Othering Nature in the Australian Novel: Postcolonial Ecocritical Reading of Kate Grenville’s The Secret River and Kim Scott’s That Deadman Dance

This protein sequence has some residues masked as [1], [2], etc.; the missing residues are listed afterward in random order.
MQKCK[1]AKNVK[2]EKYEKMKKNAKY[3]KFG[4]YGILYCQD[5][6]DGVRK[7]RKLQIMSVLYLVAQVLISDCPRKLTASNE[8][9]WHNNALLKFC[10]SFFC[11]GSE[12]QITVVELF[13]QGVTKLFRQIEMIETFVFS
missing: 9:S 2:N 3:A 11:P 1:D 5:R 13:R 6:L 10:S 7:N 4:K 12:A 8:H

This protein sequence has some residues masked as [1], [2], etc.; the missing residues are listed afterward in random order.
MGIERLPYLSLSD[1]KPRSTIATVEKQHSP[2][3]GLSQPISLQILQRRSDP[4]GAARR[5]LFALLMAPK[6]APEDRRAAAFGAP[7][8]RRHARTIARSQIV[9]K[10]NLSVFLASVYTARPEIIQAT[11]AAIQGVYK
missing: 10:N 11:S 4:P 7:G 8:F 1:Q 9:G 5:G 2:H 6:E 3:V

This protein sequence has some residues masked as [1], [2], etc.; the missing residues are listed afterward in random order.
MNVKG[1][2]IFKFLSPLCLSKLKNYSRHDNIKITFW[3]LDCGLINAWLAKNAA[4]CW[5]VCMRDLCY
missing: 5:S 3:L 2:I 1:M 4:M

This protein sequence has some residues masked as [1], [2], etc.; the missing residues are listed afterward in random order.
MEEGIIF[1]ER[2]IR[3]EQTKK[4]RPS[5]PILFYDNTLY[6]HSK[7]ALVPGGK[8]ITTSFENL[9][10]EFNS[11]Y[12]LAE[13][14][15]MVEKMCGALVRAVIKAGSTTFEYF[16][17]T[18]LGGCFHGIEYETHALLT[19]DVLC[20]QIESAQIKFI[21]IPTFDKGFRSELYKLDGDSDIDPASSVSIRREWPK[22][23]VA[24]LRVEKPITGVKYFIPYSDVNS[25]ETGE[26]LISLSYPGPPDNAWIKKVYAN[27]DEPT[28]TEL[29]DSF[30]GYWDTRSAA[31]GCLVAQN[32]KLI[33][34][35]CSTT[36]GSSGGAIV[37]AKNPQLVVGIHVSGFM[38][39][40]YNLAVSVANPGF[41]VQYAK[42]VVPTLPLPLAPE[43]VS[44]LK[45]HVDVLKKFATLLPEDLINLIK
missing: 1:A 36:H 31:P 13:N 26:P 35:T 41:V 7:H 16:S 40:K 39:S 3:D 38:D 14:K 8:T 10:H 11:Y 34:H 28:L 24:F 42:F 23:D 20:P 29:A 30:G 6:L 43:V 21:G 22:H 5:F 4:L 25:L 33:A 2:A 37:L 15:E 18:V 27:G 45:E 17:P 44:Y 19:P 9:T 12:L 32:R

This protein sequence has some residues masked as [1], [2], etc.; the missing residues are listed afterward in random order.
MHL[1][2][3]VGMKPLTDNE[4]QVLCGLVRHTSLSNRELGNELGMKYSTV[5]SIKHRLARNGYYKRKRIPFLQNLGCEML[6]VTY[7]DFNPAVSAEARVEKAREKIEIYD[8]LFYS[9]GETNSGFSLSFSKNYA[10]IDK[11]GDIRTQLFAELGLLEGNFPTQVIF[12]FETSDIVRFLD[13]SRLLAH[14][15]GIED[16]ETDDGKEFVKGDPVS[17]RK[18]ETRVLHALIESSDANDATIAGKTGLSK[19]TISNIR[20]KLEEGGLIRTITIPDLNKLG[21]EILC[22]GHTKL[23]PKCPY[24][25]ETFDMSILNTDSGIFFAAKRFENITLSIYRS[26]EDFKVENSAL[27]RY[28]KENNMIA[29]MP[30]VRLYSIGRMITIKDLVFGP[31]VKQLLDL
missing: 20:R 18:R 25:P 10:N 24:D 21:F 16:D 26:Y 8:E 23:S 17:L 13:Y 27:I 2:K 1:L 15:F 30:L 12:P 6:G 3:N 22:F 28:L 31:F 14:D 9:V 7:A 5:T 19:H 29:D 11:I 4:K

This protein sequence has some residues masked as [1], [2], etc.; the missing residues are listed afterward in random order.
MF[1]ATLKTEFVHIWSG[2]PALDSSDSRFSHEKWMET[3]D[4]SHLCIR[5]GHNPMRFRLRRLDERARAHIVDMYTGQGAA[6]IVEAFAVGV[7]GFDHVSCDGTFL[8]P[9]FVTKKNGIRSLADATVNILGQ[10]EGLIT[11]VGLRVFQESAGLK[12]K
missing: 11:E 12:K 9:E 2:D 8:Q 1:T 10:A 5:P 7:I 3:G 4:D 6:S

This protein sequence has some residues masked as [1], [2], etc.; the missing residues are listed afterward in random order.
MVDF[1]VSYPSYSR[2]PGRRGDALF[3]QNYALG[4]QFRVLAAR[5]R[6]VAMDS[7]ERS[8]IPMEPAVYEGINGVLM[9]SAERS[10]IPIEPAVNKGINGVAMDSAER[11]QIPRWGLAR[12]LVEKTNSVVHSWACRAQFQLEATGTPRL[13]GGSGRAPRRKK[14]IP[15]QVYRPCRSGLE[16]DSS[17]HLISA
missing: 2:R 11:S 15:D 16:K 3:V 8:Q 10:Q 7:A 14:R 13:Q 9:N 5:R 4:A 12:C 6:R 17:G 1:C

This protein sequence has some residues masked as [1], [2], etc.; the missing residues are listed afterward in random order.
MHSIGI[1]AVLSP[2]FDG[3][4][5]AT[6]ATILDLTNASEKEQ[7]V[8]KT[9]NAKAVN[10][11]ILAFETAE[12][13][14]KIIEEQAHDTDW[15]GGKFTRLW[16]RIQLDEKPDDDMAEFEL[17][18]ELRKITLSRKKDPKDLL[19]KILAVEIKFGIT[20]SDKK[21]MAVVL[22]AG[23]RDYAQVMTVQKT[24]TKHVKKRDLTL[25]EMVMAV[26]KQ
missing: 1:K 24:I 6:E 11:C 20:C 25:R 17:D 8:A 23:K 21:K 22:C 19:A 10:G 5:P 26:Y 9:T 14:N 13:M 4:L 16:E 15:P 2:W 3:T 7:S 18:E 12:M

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This thesis aims to discuss the destructive impact of British imperialism on colonised lands and its inhabitants through Kate Grenville’s The Secret River (2005) and Kim Scott’s That Deadman Dance (2010) within the scope of postcolonial ecocriticism theory. The anthropocentric discourses of the colonial mind-set not only controlled the social, cultural, and economic aspects of the colonies, but also dominated their natural environments and destroyed the balance of their ecosystem. Anthropocentrism, which is an ideology that has a tendency to ‘other’ natural environments by claiming the superiority of humans, justified the colonisers’ manipulation of nature in order to gain economic profit. Pertaining these issues, postcolonial ecocriticism theory aims to analyse the impact of European imperialism and the anthropocentric discourses on non-white people and their environments. Within this context, Australia, as a settler colony, provides powerful material on this subject. Both the Australian land and the Aboriginal people were relentlessly subjected to the anthropocentric discourses and the colonial ideologies. Both The Secret River and That Deadman Dance emphasise the human induced hazards to nature, which stem from the settlers’ desire for economic profit. Kate Grenville, as a white Australian, illustrates the settler side of history and the errors in her ancestors’ ideologies. Kim Scott, on the other hand, highlights the Aboriginal side of history as an Australian Noongar himself. Although the ancestries of these two novels’ authors are different, their main concern is similar. It is emphasised in both of the novels that the white settlers biologically and environmentally expanded through hunting, agriculture, clearing forests, planting foreign seeds and infectious diseases, while disturbing the balance of Australia’s nature for the sake of their own economic and political advantages, which eventually led to the ‘othering’ of nature and its inhabitants.